Campaigns: Ensuring MPs stick to their 2030 Carbon Target promises

Social media is increasingly being used by activists to hold politicians to promises they have made in the past. This time those MPs who promised to back the 2013 Carbon Target amendment to the Energy Bill are being encouraged to stick to their promises via Twitter.

We’re all aware of the power Twitter has in terms of breaking news. While the idea of ‘citizen journalism’ is sometimes overblown, the social media boom has transformed traditional journalism beyond all recognition.

The potential to harness the medium for campaigning has also gained traction in recent years.

A grassroots campaign that caught the eye of Left Foot Forward this week was one started by Guy Shrubsole, a campaigner for Friends of the Earth, who is using Twitter to try to ensure politicians stick to their promises on the 2030 Carbon Target.

A cross-party campaign aims to introduce a 2030 decarbonisation target to the Energy Bill, which would require the secretary of state to set a 2030 decarbonisation target by 1 April 2014.

Labour has said it will support the amendment, and last year the Lib Dem conference also voted in favour.

The government has opposed the idea, however, after a compromise agreement was last year between energy and climate change secretary Ed Davey and chancellor George Osborne saw a decision on whether or not to adopt the target deferred until 2016.

Cross party support for the amendment remains, however, and it was a Conservative MP, Tim Yeo who, along with Labour MP Barry Gardiner, tabled the amendment.

Lib Dem and Conservative MPs are now being whipped to oppose the amendment on the back of the government’s decision, but in the past a number of coalition MPs have promised to back it.

Guy has now taken to Twitter to ensure that those politicians who previously pledged their support stick to their promises.

“The 2030 target is vital because it’s the cheapest way to decarbonise the economy and create the certainty investors need to create jobs,” Guy told Left Foot Forward.

Nick Molho of the World Wildlife Fund (WWF) agreed.

“If you’re going to invest you will need to know what the markets look like in 2020. It really is an own goal not to support it.”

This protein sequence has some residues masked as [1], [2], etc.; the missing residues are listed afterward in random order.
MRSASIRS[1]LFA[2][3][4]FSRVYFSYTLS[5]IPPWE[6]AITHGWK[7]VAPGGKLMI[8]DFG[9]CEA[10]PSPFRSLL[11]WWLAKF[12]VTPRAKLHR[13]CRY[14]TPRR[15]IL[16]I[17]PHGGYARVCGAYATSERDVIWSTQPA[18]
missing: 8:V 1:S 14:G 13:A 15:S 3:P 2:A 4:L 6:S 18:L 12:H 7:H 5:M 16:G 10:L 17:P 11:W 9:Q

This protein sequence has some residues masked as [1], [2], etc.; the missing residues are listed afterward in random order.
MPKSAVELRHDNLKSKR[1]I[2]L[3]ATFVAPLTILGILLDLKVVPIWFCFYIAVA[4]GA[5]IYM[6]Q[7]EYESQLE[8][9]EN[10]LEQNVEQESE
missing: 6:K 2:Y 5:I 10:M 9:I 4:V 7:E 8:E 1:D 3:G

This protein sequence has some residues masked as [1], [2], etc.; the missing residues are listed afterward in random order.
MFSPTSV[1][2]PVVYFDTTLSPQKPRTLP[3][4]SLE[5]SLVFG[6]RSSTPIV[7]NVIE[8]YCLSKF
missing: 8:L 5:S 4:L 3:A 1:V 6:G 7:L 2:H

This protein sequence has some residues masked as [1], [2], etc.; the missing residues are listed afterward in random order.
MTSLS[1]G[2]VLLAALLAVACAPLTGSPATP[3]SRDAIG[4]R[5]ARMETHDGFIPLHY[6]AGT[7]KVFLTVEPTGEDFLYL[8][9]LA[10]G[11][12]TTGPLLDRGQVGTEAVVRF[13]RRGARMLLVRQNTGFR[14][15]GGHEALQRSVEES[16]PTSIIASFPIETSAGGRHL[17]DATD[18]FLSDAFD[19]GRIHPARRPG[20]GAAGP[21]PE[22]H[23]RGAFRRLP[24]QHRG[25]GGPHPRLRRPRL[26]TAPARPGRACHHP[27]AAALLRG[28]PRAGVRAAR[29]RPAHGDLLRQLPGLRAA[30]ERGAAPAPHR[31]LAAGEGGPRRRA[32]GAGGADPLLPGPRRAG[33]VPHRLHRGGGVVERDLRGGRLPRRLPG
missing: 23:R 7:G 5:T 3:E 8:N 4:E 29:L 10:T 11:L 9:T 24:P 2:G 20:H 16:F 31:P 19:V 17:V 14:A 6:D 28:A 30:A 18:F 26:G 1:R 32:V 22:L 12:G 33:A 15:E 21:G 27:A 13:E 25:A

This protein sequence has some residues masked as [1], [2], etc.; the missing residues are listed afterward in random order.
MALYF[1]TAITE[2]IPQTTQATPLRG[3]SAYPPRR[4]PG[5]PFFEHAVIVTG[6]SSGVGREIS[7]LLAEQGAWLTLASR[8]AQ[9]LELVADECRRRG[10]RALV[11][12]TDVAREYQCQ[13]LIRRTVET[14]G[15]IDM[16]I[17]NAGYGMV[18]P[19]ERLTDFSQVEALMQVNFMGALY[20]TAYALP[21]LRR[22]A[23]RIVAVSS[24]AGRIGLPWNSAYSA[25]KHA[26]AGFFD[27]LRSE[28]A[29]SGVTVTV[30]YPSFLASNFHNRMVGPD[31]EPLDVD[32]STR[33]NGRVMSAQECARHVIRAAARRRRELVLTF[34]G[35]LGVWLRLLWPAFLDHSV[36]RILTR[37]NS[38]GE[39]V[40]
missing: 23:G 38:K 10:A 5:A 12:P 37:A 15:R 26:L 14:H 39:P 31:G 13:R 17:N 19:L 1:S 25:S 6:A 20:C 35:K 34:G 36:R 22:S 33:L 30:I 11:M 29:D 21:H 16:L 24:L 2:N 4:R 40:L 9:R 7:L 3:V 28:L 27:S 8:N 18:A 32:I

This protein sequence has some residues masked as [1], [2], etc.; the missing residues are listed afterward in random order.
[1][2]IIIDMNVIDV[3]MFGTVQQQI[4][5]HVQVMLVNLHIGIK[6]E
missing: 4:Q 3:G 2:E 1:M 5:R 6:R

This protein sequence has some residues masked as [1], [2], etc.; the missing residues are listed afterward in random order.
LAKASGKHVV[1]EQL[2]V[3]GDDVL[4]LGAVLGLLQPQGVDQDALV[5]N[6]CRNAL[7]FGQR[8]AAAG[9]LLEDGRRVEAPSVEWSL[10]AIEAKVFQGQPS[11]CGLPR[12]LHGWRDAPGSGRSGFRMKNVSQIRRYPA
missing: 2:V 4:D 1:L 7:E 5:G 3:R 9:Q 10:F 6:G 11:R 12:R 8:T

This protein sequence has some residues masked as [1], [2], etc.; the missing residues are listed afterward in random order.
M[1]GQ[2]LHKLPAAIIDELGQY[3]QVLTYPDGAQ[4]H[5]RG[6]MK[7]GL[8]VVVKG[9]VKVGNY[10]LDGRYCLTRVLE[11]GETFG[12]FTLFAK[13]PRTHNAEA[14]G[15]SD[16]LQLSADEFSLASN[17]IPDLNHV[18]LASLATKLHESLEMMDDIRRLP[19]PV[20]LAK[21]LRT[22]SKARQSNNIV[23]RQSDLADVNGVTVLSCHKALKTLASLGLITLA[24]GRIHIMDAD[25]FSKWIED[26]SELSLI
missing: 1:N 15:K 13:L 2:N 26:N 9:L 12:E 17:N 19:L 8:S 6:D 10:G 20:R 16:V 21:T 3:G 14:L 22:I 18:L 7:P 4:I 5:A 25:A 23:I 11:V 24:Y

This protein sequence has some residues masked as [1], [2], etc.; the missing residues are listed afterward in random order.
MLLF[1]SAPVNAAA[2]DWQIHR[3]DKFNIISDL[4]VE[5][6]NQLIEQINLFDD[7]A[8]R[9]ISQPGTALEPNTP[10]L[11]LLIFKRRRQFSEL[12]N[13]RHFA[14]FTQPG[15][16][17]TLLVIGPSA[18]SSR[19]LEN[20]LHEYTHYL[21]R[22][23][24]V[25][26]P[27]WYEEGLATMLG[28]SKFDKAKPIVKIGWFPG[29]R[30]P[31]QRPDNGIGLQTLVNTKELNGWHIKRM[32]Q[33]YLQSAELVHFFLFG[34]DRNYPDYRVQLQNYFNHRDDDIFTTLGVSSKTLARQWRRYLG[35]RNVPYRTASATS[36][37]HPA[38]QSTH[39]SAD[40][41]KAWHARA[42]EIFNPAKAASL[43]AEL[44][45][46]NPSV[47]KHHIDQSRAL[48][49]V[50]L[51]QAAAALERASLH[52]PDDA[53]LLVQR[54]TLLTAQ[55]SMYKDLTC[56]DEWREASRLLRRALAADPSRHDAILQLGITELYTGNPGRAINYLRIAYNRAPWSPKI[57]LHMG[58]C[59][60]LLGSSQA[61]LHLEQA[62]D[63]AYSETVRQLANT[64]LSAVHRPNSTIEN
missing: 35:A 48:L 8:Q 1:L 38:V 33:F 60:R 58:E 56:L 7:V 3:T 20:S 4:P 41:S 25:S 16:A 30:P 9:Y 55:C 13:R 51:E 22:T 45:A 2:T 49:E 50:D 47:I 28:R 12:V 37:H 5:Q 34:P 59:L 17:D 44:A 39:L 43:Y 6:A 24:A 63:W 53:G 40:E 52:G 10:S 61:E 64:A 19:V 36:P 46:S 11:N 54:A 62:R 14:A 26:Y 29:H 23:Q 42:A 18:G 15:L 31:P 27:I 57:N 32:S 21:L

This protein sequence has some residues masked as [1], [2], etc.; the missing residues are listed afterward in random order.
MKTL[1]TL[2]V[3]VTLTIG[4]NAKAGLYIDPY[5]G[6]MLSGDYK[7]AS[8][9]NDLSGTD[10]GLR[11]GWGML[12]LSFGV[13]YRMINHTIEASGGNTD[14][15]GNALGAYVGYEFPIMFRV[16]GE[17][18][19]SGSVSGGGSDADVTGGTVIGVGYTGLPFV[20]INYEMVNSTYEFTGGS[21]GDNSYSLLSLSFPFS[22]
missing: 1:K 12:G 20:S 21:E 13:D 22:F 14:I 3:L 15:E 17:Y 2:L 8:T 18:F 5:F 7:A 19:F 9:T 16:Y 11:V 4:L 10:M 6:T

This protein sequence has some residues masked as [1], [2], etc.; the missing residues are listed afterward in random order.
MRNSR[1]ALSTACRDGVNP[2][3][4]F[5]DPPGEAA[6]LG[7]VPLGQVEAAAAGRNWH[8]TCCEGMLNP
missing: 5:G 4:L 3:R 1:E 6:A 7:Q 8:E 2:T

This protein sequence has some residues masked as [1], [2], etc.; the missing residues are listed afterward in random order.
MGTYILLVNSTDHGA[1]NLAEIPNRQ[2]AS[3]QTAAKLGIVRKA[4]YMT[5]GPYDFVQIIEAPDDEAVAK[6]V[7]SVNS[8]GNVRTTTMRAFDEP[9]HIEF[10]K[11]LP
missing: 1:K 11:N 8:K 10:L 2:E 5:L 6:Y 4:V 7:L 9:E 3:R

The MPs who have previously promised to back the amendment are:

David Amess (Con), Graham Evans (Con), Zac Goldsmith (Con), John Hemming (LibDem), Thomas Brake (LibDem), Tessa Munt (LibDem), Mark Hunter (LibDem), Ian Swales (LibDem), David Ward (LibDem), Andrew George (LibDem), Adrian Sanders (LibDem), Annette Brooke (LibDem), Julian Huppert (LibDem).

And here is Guy:

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The vote on the 2030 Carbon Target amendment could take place as early as the beginning of March.

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5 Responses to “Campaigns: Ensuring MPs stick to their 2030 Carbon Target promises”

  1. voteukiporwearefinished

    If this madness went ahead we could count the extra pensioner deaths in thousands.

  2. Francis Joseph Wells

    from where did you draw that bogus statistic? Are you even aware of the licensing obligations on Utilities to protect the vulnerable?

  3. PullTheOtherOne

    Quite right. Cold temperatures and high electricity prices killing old people? Next they’ll be telling us mass immigration drives down wages and disadvantages the poorest Britons in society.

  4. Mick

    Sounds a bit like bunkum anyway, especially as China’s carbon emissions can teach us a thing or two about pollution. Then the Guardian rubs the salt in by blaming the UK’s 10% carbon footprint rise on imports anyway. Another cue for greenies to bitch.

    After Labour increased outsourcing, guaranteeing us an import economy, the Left still seem to tell us: We can’t do anything right. Got it. All those dustbin fines and punishing green taxes for nothing then.

    And now we’re told China’s pollution doesn’t matter anyway and that we are responsible AGAIN, this time for the Yellow Peril’s own reforms.

    Under the Left, the country can never win.

    This guy causes climate change with own smug hot air:

  5. Mick

    I see where this may be going. With 20,000 pensioner deaths in a single winter, old people often have to choose between heating and eating. A plucky handful refuse to pay their council taxes and end up in the dock and the papers for their defiance.

    All that zealous green taxation could at least be partly refunded, with the rest spent on the army or the old folks. Both are in need, both in trouble all the way through Labour’s last terms. (And let’s not forget Labour’s legacy of child poverty as well.)


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